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Martin Eden 50







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Books:

Martin Eden

The Pickwick Papers

The Sea Wolf




is as clear-cut as a cameo. And her eyes are beautiful." "Do you think so?" Martin queried absently, for to him there was only one beautiful woman in the world, and she was beside him, her hand upon his arm. "Do I think so? If that girl had proper opportunity to dress, Mr. Eden, and if she were taught how to carry herself, you would be fairly dazzled by her, and so would all men." "She would have to be taught how to speak," he commented, "or else most of the men wouldnt understand her. Im sure you couldnt understand a quarter of what she said if she just spoke naturally." "Nonsense! You are as bad as Arthur when you try to make your point." "You forget how I talked when you first met me. I have learned a new language since then. Before that time I talked as that girl talks. Now I can manage to make myself understood sufficiently in your language to explain that you do not know that other girls language. And do you know why she carries herself the way she does? I think about such things now, though I never used to think about them, and I am beginning to understand--much." "But why does she?" "She has worked long hours for years at machines. When ones body is young, it is very pliable, and hard work will mould it like putty according to the nature of the work. I can tell at a glance the trades of many workingmen I meet on the street. Look at me. Why am I rolling all about the shop? Because of the years I put in on the sea. If Id put in the same years cow-punching, with my body young and pliable, I wouldnt be rolling now, but Id be bow-legged. And so with that girl. You noticed that her eyes were what I might call hard. She has never been sheltered. She has had to take care of herself, and a young girl cant take care of herself and keep her eyes soft and gentle like--like yours, for example." "I think you are right," Ruth said in a low voice. "And it is too bad. She is such a pretty girl." He looked at her and saw her eyes luminous with pity. And then he remembered that he loved her and was lost in amazement at his fortune that permitted him to love her and to take her on his arm to a lecture. Who are you, Martin Eden? he demanded of himself in the looking-glass, that night when he got back to his room. He gazed at himself long and curiously. Who are you? What are you? Where do you belong? You belong by rights to girls like Lizzie Connolly. You belong with the legions of toil, with all that is low, and vulgar, and unbeautiful. You belong with the oxen and the drudges, in dirty surroundings among smells and stenches. There are the stale vegetables now. Those potatoes are rotting. Smell them, damn you, smell them. And yet you dare to open the books, to listen to beautiful music, to learn to love beautiful paintings, to speak good English, to think thoughts that none of your own kind thinks, to tear yourself away from the oxen and the Lizzie Connollys and to love a pale spirit of a woman who is a million miles beyond you and who lives in the stars! Who are you? and what are you? damn you! And are you going to make good? He shook his fist at himself in the glass, and sat down on the edge of the bed to dream for a space with wide eyes. Then he got out note-book and algebra and lost himself in quadratic equations, while the hours slipped by, and the stars dimmed, and the gray of dawn flooded against his window.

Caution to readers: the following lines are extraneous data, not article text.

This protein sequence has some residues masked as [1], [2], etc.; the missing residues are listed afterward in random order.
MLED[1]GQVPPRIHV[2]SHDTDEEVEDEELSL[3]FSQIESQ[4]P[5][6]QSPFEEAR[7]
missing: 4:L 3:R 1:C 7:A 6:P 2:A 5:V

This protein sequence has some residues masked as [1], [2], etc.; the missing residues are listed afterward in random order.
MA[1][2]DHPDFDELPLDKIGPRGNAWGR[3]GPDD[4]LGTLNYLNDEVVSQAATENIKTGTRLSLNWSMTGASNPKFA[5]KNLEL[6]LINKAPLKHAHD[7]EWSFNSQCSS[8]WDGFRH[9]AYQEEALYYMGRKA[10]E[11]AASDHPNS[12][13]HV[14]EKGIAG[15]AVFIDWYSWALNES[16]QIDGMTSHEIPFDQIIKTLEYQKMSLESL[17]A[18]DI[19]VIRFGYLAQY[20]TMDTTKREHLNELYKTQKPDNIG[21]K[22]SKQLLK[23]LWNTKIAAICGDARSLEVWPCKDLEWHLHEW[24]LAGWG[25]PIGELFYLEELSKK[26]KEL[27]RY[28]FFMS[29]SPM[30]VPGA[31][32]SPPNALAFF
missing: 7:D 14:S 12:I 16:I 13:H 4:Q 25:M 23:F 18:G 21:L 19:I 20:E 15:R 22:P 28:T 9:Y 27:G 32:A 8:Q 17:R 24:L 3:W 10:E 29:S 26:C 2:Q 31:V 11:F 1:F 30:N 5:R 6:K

CHAPTER XIII

It was the knot of wordy socialists and working-class philosophers that held forth in the City Hall Park on warm afternoons that was responsible for the great discovery. Once or twice in the month, while riding through the park on his way to the library, Martin dismounted from his wheel and listened to the arguments, and each time he tore himself away reluctantly. The tone of discussion was

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